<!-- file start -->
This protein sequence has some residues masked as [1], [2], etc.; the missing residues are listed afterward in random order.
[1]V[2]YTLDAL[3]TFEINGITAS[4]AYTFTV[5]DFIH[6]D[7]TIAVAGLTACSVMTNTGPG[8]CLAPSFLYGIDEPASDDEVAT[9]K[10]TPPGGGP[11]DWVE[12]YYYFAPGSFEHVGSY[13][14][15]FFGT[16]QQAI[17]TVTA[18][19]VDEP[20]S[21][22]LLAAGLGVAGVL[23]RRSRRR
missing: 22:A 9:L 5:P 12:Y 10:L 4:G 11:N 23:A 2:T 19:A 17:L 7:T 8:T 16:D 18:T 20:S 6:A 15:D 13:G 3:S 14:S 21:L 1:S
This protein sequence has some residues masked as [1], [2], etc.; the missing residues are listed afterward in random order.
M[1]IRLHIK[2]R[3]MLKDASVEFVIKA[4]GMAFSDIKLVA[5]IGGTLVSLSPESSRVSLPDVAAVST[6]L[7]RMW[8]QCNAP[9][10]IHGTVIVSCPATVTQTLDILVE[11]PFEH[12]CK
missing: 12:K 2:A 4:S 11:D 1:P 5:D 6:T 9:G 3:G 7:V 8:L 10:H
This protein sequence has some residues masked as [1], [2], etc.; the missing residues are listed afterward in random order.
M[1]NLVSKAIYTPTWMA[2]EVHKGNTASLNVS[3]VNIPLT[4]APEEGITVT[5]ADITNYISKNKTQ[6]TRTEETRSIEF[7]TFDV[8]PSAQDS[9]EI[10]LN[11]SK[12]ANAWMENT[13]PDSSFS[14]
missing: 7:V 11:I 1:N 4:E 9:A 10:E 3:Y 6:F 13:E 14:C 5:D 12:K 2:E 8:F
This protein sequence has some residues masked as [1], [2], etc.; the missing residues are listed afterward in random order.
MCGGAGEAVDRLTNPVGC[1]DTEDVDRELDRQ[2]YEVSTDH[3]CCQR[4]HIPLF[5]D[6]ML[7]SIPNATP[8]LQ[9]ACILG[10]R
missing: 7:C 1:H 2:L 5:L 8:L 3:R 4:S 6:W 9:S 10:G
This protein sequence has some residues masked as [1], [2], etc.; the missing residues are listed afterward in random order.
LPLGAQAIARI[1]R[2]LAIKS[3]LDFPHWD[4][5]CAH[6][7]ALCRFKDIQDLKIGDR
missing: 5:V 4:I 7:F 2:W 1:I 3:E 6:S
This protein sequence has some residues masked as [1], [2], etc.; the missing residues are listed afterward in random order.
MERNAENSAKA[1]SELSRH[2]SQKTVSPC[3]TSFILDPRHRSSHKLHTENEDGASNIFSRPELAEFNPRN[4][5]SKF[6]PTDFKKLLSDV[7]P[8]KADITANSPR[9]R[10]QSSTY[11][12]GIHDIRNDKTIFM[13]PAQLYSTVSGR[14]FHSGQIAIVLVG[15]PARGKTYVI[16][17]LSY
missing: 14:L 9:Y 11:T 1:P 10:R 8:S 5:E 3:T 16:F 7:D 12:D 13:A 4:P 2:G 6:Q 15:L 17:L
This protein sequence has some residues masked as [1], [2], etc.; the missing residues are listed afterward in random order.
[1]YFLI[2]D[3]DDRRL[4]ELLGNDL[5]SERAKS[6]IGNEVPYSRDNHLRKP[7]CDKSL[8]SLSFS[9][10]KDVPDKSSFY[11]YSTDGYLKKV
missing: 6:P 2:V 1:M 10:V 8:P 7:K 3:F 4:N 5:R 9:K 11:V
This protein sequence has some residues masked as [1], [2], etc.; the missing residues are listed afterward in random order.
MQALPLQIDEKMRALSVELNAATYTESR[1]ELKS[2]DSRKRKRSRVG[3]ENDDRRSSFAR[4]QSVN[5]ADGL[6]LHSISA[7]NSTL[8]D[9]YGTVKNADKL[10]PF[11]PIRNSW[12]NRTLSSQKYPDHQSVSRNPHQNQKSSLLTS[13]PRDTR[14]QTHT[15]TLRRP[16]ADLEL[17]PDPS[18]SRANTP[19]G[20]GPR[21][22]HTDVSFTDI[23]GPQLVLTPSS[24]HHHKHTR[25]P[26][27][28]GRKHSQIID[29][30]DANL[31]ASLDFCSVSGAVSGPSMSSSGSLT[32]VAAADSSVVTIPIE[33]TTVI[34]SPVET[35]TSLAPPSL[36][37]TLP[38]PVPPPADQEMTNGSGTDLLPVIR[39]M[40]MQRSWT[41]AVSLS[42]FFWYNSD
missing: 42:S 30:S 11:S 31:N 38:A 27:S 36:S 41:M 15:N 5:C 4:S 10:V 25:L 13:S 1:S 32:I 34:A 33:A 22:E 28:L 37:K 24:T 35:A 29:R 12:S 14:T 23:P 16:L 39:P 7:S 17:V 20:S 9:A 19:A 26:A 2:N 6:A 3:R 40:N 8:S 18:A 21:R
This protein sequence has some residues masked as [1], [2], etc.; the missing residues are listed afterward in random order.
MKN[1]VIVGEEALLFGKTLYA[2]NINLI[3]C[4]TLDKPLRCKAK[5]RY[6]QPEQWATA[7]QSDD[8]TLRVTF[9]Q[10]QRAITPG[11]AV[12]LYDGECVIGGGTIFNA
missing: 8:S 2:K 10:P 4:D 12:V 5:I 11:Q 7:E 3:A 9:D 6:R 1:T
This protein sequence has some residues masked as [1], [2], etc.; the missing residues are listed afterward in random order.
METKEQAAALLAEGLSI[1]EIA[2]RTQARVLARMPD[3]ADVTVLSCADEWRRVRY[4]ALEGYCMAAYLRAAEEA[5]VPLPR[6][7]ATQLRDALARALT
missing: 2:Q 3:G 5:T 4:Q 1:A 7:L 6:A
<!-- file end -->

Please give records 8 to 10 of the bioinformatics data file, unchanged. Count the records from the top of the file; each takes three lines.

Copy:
This protein sequence has some residues masked as [1], [2], etc.; the missing residues are listed afterward in random order.
MQALPLQIDEKMRALSVELNAATYTESR[1]ELKS[2]DSRKRKRSRVG[3]ENDDRRSSFAR[4]QSVN[5]ADGL[6]LHSISA[7]NSTL[8]D[9]YGTVKNADKL[10]PF[11]PIRNSW[12]NRTLSSQKYPDHQSVSRNPHQNQKSSLLTS[13]PRDTR[14]QTHT[15]TLRRP[16]ADLEL[17]PDPS[18]SRANTP[19]G[20]GPR[21][22]HTDVSFTDI[23]GPQLVLTPSS[24]HHHKHTR[25]P[26][27][28]GRKHSQIID[29][30]DANL[31]ASLDFCSVSGAVSGPSMSSSGSLT[32]VAAADSSVVTIPIE[33]TTVI[34]SPVET[35]TSLAPPSL[36][37]TLP[38]PVPPPADQEMTNGSGTDLLPVIR[39]M[40]MQRSWT[41]AVSLS[42]FFWYNSD
missing: 42:S 30:S 11:S 31:N 38:A 27:S 36:S 41:M 15:N 5:C 4:S 10:V 25:L 13:S 1:S 32:I 34:A 33:A 22:E 28:L 37:K 24:T 35:A 29:R 12:S 14:T 23:P 16:L 39:P 7:S 17:V 20:S 9:A 19:A 26:A 2:N 6:A 3:R 40:N 8:S 18:A 21:R
This protein sequence has some residues masked as [1], [2], etc.; the missing residues are listed afterward in random order.
MKN[1]VIVGEEALLFGKTLYA[2]NINLI[3]C[4]TLDKPLRCKAK[5]RY[6]QPEQWATA[7]QSDD[8]TLRVTF[9]Q[10]QRAITPG[11]AV[12]LYDGECVIGGGTIFNA
missing: 8:S 2:K 10:P 4:D 12:V 5:I 11:Q 7:E 3:A 9:D 6:R 1:T
This protein sequence has some residues masked as [1], [2], etc.; the missing residues are listed afterward in random order.
METKEQAAALLAEGLSI[1]EIA[2]RTQARVLARMPD[3]ADVTVLSCADEWRRVRY[4]ALEGYCMAAYLRAAEEA[5]VPLPR[6][7]ATQLRDALARALT
missing: 2:Q 3:G 5:T 4:Q 1:A 7:L 6:A